This Motown quintet began with a merging of two groups, the Primes and Otis Williams and the Distants. Before reaching stardom on their own, they sang behind Mary Wells. The original five Temps were Elbridge Bryant, Melvin Franklin, Eddie Kendricks, Otis Williams, and Paul Williams. In 1964, David Ruffin replaced Elbridge; in 1968 David was fired from the group and replaced by Dennis Edwards. Eddie left the Temps in 1971 to start a solo career; Damon Harris took his place in the group. Paul left in 1971, was replaced by Richard Street, and committed suicide in 1973. David died of a drug overdose in 1991, Eddie of lung cancer in '92, and Melvin of heart failure in '95. Below are the 31 songs I have of the Temps.
The Way You Do The Things You Do (2:43; Eddie lead) - This is my favorite song by the Temps. It was also their first hit, reaching #11 in 1964. Turn the balance knob all the way to the right (or unplug the left speaker), and you hear the piano and drums more than you do the other instruments; vise versa when you turn the balance knob all the way to the left (or unplug the right speaker). After the second verse, the key changes from D to E. I like this song for the swing tempo, Eddie's falsetto voice, and the lyrics in which the narrator compares his girlfriend to various objects, including a candle, a broom, money, and honey. Rita Coolidge sang a version of this song in the late 1970s.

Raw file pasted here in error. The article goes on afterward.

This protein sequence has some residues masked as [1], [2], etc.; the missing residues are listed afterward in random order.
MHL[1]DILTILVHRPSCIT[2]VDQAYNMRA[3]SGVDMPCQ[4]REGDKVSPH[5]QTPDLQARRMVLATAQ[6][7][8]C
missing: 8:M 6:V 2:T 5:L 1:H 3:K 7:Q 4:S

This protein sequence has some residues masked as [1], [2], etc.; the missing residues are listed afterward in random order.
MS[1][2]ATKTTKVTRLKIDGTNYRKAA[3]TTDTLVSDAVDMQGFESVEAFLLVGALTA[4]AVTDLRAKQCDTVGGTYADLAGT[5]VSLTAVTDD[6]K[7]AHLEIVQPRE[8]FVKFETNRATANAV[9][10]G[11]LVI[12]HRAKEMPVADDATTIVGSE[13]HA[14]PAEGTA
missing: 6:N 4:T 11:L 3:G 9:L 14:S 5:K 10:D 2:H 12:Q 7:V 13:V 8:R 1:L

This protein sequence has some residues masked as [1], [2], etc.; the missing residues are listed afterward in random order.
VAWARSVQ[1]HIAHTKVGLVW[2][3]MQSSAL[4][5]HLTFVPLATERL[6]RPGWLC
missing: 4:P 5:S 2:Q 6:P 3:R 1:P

I'll Be In Trouble (2:55; Eddie; Melvin on one line) - The narrator will love his girlfriend no matter what she does or says, so by leaving him she would cause him great trauma. I like the sax-playing during the instrumental.
The Girl's All Right With Me (2:50; Eddie) - The narrator is happy that he doesn't have to chase his girlfriend all over town and that she lets other men know she's his exclusive date. The beat is moderate and nice to dance to.
Girl (Why You Wanna Make Me Blue) (2:16; Eddie) - How fickle the girl is! One day she tells the narrator she loves him, the next day she says they're through! The tempo is somewhat fast and the horns play loudly and clearly.
My Girl (2:42; David) - This was the first Temps song to reach #1. With the recording of this song, David took over from Eddie as the primary lead singer. His voice was tenor, but not as high as Eddie's. The paradox used in this song is amazing: "I've got sunshine on a cloudy day / When it's cold outside, I've got the month of May," That's because the narrator's girlfriend cheers him up either when he's feeling down, or when the weather is literally cloudy or wintery, or both. Some years ago I saw a movie with the same title; more recently I heard that a sequel is out.